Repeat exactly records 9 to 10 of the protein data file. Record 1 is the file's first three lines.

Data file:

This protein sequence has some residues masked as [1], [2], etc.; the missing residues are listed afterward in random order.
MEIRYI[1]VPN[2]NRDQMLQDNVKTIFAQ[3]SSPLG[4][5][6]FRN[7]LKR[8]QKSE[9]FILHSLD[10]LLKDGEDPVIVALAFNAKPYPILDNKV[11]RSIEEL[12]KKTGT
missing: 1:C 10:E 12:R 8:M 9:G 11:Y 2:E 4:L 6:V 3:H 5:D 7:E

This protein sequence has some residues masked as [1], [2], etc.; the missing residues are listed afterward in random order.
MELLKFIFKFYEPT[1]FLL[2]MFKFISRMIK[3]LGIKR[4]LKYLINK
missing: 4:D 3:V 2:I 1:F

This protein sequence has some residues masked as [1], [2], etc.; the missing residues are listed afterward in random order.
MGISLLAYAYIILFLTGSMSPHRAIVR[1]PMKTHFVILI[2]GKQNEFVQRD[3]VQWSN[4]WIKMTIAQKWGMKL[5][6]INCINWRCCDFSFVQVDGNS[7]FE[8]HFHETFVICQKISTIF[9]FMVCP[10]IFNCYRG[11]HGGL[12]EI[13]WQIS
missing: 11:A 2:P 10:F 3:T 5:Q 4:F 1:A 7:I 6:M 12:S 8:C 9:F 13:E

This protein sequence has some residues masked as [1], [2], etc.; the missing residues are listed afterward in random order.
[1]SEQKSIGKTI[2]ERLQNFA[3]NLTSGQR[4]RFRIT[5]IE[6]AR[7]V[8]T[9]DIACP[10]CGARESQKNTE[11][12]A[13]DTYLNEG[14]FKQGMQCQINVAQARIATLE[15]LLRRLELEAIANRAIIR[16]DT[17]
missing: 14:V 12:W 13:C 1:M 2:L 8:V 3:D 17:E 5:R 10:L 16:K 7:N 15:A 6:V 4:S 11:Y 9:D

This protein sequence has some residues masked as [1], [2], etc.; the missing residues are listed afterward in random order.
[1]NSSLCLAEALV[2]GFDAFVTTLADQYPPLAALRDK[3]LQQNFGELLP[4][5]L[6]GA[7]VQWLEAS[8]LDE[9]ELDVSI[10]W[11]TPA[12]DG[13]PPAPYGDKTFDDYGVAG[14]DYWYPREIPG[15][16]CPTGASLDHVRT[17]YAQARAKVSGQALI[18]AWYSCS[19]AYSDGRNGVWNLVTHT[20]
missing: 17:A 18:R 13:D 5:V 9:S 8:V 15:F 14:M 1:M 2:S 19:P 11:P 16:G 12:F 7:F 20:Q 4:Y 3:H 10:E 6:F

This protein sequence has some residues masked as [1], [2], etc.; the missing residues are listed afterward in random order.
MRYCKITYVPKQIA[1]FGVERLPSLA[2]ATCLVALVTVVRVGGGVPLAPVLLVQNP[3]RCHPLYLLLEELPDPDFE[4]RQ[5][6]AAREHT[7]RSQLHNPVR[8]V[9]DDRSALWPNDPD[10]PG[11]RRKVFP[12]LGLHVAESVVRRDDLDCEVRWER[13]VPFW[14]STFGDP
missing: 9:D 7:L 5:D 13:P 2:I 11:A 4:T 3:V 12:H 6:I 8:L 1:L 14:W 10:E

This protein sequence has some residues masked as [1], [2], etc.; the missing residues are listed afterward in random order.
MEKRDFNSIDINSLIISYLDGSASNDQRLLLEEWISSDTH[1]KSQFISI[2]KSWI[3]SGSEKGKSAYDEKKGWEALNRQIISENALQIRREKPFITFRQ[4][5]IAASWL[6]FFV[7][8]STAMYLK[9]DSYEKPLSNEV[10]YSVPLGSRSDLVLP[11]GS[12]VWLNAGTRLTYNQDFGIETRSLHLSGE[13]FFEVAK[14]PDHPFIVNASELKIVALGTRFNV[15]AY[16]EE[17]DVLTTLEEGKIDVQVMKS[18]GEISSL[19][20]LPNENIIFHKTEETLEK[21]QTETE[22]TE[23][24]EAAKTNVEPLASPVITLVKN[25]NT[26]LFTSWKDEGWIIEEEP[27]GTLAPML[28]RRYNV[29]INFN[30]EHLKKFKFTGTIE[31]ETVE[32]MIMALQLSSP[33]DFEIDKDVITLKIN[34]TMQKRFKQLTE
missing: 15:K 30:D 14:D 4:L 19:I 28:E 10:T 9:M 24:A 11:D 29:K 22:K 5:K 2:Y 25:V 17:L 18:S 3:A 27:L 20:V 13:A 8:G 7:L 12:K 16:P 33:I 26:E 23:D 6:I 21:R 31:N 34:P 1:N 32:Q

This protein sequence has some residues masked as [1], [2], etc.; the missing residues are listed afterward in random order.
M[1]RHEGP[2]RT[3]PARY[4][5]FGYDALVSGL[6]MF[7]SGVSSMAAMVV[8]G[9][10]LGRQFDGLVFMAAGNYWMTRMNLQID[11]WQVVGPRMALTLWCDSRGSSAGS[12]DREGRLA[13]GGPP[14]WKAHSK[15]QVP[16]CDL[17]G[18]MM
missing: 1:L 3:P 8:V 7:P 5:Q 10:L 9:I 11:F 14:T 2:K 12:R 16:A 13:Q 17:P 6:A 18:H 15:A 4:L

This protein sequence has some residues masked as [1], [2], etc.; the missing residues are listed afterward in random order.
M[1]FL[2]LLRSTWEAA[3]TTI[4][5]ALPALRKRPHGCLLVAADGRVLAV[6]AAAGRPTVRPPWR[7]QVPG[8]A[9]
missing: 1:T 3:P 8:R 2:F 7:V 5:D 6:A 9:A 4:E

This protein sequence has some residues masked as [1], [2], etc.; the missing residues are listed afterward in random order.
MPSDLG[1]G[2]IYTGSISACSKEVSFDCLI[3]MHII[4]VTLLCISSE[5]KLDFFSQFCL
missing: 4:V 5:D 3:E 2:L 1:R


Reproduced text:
This protein sequence has some residues masked as [1], [2], etc.; the missing residues are listed afterward in random order.
M[1]FL[2]LLRSTWEAA[3]TTI[4][5]ALPALRKRPHGCLLVAADGRVLAV[6]AAAGRPTVRPPWR[7]QVPG[8]A[9]
missing: 1:T 3:P 8:R 2:F 7:V 5:D 6:A 9:A 4:E

This protein sequence has some residues masked as [1], [2], etc.; the missing residues are listed afterward in random order.
MPSDLG[1]G[2]IYTGSISACSKEVSFDCLI[3]MHII[4]VTLLCISSE[5]KLDFFSQFCL
missing: 4:V 5:D 3:E 2:L 1:R